The Diviners just had to make the list. This book is kind of spooky and dark with fantastic elements, but not in a way as serious as the other three books. It has humor, a kick-ass female lead with a well-developed male character right by her side. Beside that it’s gripping and mysterious, only revealing what has to be revealed in order for the reader to still understand the main plot, but there sure is a lot more going on. This would definitely be my go-to Halloween pick for a book.

The Immortals by S. E. Lister- This is a story of falling through time, of an uncontrollable journey, of lost wanderers. This is the story of Rosa Hyde, of the Immortals. Due to a traumatic event in her father’s past Rosa Hyde has never left the year 1945. During all her seventeen years of life she and her family are forced to live through the same year time after time, from beginning to end and over again. For most of those seventeen years, she doesn’t have a clue about what is going on, how something like that is possible, until she escapes, falling through time. But she finds company in Tommy Rust, a man certain that he will live forever. An Immortal, like her. Roaming the millennia they wander, ever admiring the places, wherever the tides might take them. But as easily as the tides brought Tommy and her, and the other Immortals, together as easily do they fall apart all the same, leaving her falling through time all over again. But from that point on something is different. It seems that the tides too are aware of it’s travelers, and that the harder they hold on to anything that is dear to them, the faster it all falls apart and there seems to be nothing they can do about it.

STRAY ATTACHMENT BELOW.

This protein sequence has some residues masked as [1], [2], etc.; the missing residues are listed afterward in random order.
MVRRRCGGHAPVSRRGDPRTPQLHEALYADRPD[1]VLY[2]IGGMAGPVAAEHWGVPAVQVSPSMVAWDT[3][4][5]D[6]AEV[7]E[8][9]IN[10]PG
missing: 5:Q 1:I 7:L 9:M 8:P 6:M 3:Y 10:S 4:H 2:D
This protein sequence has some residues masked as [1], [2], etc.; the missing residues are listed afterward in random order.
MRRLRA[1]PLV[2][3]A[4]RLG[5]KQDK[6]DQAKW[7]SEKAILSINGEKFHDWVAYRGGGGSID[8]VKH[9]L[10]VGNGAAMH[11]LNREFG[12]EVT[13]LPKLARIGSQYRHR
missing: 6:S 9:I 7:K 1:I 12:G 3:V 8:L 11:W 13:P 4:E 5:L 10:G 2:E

“They were sitting out on the balcony in the late afternoon, sipping hot coffee, coats about their shoulders. The autumn sunlight cast a rosy glow over the rooftops and the cobbled street below […]”

The Immortals manages the perfect balance between being intensely fantastic and magical and at the same time spreading a very realistic aura. It’s a mixture I have never seen so well developed in any other novel and that’s exactly what makes this book so special. The warm feeling you experience when reading about magic intertwined with pure every-day life wrapped up in a layer of stunningly beautiful wording. All of the four books I am introducing in this review are dear to me, but out of them all, this is my favorite pick. Partly because it seems to be so unknown, but mostly because I just genuinely love it’s writing style and the complexness of the plot, just as the characters. But above all, because it really reminds me of autumn. It has this certain feeling to it that makes me think of crisp air and crunchy leaves. I am holding onto myself desperately to prevent myself from begging you to read it. You’re welcome, but please still do so.

With that said, I wish you the most memorable of autumns! May you have golden days, just as rainy ones and may you find the perfect read to keep you company, no matter the weather.

Advertisements

How To Stop Time by Matt Haig

“[…] it didn’t really matter how many years or decades or centuries had passed, because you were always living within the parameters of your personality. No expanse of time or place could change that. You could never escape yourself.”

Imagine being close to immortal. How would you spend your days? A question Tom Hazard has to ask himself over and over again. He has lived hundreds of years, dozens of different lives, has seen it all, done it all. Worked for Shakespeare himself, complimented Fitzgerald on his “Great Gatsby”, but then again he saw his mother being accused and drowned for practicing witchcraft, experienced his great love die of the pest. Yes, Tom Hazard has seen it all and he is tired of it, but a promise he has once given, hundreds of years ago, keeps him going, one day after another. But when you know there’s always a tomorrow to have another try, do you even know how to live? Because after all those hundreds of years Tom is nowhere near sure he does and there is not a day he does not struggle with his past, the memories of it.

“I need to get over everything. I need ‘closure’ as people say these days. Though you can never close the past. The most you can do with it is accept it. And that is the point I want to reach.”

They have never left him after all and every single passing minute adds up to them.

“So here I am, with my head full of human fears and pains, my chest tight with anxiety, thinking about how much future I have in front of me.”

 

5BB18389-1E63-465F-88E3-9EAB283E397B